Introduction: Compared to other racial and ethnic groups, African Americans experience greater negative psychosocial factors (depression, stress), which are related to increased risk of cardiovascular disease (CVD). Little research has examined the association of positive psychosocial factors (optimism) with cardiovascular health in this population. Using the Jackson Heart Study (JHS) data, we examined the association of optimism with the American Heart Association Life’s Simple 7TM (LS7), a measure of seven metrics that assesses a person’s cardiovascular health.
Hypothesis: Higher levels of optimism are positively associated with individual LS7 metrics, and positively associated with the total LS7 score.
Methods: We evaluated cross-sectional associations of optimism with each LS7 metric [cigarette smoking, physical activity, diet, body mass index (BMI), blood pressure, cholesterol, glucose] and with a composite LS7 score among 4,761 participants, 21-95 years old (women=3,070; men=1,691) enrolled in the JHS, a single-site, community-based cohort of African Americans residing in Jackson, MS. Optimism was measured in tertiles (low, moderate, high) to examine threshold effects. Each LS7 metric was classified as poor, intermediate, and ideal. LS7 metrics were also summed to create a total continuous score (0-13) categorized in tertiles (low, moderate, high). Multinomial logistic regression estimated the odds ratios (OR, 95% confidence interval-CI) of intermediate (vs. poor) and ideal (vs. poor) LS7 metric by levels of optimism. Multinomial regression also estimated the odds of moderate (vs. low) or high (vs. low) total LS7 score by optimism. Models adjusted for demographics, SES, and depressive symptoms.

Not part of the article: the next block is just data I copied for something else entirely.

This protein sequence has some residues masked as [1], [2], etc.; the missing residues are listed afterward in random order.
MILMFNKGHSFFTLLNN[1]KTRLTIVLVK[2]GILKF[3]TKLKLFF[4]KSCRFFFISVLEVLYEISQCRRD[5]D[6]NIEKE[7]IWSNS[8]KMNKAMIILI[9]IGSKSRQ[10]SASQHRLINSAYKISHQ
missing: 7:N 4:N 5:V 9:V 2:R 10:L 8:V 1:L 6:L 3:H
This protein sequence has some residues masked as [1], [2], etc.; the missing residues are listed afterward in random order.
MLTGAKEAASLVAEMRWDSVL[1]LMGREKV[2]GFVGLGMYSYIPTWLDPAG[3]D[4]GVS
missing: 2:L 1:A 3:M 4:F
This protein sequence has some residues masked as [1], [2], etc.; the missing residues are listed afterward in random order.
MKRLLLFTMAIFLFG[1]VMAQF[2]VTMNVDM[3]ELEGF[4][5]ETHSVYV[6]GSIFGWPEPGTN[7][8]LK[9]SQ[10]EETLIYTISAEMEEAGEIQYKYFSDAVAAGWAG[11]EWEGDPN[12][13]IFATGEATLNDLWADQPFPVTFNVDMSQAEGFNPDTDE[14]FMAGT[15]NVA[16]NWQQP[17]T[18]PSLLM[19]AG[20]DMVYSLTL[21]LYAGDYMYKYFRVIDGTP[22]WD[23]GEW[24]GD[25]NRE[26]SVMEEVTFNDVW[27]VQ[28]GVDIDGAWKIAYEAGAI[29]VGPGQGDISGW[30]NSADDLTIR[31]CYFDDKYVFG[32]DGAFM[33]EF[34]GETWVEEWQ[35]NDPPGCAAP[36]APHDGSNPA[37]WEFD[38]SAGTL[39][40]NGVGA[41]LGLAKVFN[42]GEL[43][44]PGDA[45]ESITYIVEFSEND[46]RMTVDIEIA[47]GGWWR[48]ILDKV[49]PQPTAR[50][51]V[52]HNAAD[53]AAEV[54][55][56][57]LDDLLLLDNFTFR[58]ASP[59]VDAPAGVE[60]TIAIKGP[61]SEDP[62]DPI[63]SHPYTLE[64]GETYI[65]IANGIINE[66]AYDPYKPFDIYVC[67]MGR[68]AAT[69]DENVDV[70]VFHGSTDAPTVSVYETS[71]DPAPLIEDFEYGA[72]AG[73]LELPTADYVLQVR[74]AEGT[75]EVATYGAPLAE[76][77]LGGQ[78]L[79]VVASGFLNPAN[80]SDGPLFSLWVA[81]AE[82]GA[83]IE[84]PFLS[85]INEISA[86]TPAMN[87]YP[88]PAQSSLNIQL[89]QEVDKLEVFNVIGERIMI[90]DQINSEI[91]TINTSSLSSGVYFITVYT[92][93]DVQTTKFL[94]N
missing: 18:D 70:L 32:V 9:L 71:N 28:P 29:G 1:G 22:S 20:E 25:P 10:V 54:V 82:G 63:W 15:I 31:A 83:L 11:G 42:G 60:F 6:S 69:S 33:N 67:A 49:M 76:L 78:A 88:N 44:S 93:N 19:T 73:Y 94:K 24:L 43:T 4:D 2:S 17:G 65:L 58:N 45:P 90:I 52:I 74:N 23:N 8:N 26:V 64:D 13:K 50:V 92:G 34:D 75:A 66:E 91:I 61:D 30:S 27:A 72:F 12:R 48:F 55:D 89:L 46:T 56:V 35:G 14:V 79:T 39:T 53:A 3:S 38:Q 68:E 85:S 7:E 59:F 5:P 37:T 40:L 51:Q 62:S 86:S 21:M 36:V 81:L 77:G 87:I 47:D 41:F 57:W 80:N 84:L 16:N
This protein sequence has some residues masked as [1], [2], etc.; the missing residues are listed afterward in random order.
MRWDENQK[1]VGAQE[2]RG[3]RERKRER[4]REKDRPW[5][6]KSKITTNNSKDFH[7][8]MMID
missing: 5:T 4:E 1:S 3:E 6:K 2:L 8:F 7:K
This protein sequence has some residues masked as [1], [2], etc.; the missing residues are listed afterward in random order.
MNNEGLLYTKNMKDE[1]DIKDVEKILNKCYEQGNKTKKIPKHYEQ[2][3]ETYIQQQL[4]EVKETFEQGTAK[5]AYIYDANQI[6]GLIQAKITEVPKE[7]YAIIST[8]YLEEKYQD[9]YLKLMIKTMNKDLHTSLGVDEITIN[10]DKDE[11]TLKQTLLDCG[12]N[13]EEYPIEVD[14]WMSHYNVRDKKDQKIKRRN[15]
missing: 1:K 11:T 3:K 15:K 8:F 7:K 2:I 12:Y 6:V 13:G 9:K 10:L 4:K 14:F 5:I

Results: Descriptive findings showed that participants who reported high optimism had ideal physical activity, nutrition, smoking, blood pressure, glucose and high total LS7 score (all p<0.01). After adjustment for age, sex, education, income, marital status, and insurance status, participants who reported high (vs. low) optimism had a 39% increased odds of having ideal (vs. poor) physical activity (OR 1.39; 95% CI 1.10-1.76) and a 33% increased odds of having ideal (vs. poor) smoking (OR 1.33; 95% CI 1.02-1.73). Participants who reported high (vs. low) optimism had a 34% greater odds of having a high (vs. low) total LS7 score (OR 1.34 95% CI 1.03-1.74) after full adjustment.
Conclusion: Optimism is associated with ideal physical activity and ideal smoking, which is important for promoting cardiovascular health and reducing the risk of CVD among African Americans in this sample.